Why have vampires become such a feature of modern culture? Can vampire-like conditions be explained by medical research? Is there a connection between vampirism and Freud?
The Psychology of Vampires presents a captivating look at the origins of vampires in myth and history, and the psychological theories which try to explain why they fascinate us. It traces the development of vampires from the first ever vampire tale, written by John Polidori in 1819, to their modern cultural legacy. Together with historical detail about Polidori’s eventful life, the book also examines the characteristics of vampires, and explores how and why people might identify as vampires today.
From sanguinarians who drink blood, to psychic vampires who suck the energy from those around them, The Psychology of Vampires explores the absorbing connections between vampirism and psychology, theology, medicine and culture.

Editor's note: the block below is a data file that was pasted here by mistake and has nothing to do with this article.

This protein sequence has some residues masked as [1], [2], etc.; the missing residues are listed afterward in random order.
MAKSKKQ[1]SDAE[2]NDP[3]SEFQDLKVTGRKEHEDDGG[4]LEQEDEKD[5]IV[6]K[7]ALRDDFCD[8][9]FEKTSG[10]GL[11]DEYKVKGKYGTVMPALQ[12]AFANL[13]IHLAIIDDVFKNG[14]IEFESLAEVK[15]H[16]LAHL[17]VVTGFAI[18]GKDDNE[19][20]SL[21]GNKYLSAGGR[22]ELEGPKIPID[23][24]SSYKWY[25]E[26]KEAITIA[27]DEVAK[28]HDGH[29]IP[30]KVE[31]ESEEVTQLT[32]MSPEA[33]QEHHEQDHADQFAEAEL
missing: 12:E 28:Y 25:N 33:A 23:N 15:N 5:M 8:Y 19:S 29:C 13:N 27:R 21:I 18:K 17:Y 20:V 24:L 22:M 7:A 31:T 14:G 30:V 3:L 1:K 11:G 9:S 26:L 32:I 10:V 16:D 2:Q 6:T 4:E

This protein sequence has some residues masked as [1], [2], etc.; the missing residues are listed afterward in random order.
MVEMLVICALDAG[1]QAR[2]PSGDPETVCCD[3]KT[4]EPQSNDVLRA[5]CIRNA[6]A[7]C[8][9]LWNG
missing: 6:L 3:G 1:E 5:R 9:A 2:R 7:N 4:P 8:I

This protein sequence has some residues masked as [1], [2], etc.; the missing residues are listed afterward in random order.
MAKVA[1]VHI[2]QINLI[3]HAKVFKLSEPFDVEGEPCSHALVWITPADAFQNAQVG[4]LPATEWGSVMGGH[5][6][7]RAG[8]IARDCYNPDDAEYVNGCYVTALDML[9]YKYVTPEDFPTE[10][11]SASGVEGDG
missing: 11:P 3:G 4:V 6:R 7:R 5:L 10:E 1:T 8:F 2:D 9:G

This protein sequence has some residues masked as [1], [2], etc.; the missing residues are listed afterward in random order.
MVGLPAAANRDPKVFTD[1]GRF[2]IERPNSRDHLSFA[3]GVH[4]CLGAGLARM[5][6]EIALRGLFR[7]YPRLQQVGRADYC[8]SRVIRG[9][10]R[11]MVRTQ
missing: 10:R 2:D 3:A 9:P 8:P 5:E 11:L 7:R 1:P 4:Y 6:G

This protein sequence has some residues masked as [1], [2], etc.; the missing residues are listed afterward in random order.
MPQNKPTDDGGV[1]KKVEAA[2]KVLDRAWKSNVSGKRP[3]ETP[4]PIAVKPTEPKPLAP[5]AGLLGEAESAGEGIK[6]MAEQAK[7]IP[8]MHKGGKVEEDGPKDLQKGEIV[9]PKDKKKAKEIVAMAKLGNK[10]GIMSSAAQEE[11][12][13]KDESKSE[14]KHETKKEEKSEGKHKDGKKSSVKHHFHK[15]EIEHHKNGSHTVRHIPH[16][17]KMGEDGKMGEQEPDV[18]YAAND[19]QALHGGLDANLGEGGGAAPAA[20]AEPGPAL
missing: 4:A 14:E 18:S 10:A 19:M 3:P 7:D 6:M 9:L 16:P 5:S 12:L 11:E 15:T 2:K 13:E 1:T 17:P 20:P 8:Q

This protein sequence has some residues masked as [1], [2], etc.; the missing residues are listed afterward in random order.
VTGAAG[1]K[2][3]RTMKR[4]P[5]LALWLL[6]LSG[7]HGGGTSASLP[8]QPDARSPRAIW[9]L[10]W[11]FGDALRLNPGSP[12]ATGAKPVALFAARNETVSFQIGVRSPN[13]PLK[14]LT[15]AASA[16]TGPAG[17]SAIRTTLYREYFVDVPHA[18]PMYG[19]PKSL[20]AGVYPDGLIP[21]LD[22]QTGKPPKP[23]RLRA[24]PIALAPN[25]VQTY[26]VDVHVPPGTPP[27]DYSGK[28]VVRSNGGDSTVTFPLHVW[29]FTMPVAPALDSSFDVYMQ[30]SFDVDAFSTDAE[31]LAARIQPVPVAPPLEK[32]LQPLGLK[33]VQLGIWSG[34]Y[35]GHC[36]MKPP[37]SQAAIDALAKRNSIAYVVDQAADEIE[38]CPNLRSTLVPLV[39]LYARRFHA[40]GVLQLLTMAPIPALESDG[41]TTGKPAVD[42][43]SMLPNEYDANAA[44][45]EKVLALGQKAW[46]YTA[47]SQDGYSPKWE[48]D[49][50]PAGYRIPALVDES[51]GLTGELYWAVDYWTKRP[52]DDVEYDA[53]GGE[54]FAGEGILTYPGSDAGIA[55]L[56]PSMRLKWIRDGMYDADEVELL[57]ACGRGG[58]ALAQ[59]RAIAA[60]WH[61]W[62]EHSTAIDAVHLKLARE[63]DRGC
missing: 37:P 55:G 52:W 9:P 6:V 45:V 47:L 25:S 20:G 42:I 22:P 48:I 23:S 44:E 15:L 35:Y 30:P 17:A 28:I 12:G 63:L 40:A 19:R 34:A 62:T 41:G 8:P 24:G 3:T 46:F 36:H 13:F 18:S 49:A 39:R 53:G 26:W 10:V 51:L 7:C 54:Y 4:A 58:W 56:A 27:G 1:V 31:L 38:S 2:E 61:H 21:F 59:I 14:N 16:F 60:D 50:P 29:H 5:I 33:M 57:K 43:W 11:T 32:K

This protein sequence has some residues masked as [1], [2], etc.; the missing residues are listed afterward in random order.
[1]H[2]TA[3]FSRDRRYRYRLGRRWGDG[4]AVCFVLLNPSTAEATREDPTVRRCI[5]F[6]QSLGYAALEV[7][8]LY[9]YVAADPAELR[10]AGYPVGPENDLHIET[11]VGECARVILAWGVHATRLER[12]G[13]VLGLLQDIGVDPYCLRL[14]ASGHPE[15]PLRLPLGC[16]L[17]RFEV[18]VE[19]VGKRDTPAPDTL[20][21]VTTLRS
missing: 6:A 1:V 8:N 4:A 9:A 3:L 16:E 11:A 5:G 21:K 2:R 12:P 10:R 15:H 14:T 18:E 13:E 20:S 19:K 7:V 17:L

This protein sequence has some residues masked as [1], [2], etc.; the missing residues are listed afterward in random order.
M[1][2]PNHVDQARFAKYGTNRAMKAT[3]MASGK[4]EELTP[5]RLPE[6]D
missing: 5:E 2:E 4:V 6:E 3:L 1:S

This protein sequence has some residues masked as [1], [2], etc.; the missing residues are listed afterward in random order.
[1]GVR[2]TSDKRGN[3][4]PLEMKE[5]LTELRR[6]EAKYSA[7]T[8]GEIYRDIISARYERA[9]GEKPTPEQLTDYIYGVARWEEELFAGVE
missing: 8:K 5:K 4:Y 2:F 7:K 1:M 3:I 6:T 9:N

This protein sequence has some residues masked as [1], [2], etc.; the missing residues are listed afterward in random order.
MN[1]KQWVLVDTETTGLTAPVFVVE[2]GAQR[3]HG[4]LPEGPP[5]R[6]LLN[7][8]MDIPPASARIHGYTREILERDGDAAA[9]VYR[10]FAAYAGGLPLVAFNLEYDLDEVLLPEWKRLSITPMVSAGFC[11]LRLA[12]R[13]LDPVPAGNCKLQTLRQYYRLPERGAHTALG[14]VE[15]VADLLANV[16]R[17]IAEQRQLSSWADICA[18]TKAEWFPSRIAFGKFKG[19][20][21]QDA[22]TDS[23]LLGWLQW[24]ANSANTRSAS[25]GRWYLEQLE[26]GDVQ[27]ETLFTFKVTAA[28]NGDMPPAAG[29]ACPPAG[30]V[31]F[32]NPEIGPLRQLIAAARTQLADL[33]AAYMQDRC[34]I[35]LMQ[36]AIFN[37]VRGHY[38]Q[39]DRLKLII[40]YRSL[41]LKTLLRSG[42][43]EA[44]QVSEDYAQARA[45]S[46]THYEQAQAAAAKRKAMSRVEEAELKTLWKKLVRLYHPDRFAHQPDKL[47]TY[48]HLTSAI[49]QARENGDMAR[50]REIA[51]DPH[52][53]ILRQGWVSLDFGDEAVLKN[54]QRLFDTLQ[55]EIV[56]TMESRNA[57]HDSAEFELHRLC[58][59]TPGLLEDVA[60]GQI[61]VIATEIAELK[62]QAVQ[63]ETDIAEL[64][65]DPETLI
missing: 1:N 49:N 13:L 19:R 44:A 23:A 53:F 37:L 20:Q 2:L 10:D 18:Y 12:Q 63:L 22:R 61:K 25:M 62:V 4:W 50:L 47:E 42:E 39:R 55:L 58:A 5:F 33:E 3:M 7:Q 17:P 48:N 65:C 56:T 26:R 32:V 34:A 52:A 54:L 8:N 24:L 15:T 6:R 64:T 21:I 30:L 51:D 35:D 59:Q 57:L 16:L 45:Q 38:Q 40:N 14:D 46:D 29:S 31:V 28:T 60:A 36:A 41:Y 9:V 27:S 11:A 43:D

Table of Contents
Aperitif - The Vampires’ Favourite Ice Cream
Chapter 1- Poor Polidori and the Human Jam
Chapter 2 The Early History of Vampires.
Chapter 3 Dracula on the couch
Chapter 4 – The doctor who wanted to be something different
Chapter 5 – The Vampire develops and the poet flees from the bailiffs
Chapter 6 – Dip the Pen in Blood
Chapter 7 – Theology, Child Abuse – and the vampire ‘syndrome’
Chapter 8 – The First Proper Story
Chapter 9 - Sucking out energy - the passive aggressive personality
Chapter 10 – In Print
Chapter 11 – Vampires on the ward
Chapter 12 – A modern Oedipus, Bloodletting and three more deaths
Chapter 13 – Polidori’s cultural legacy
David Cohen is a psychologist, film maker, writer and a Fellow of the Royal Society of Medicine. His books include the best-selling Diana, Death of a Goddess on the controversies surrounding the Princess' death and Great Psychologists as Parents, and his film on the Soham murders was nominated for a BAFTA award.
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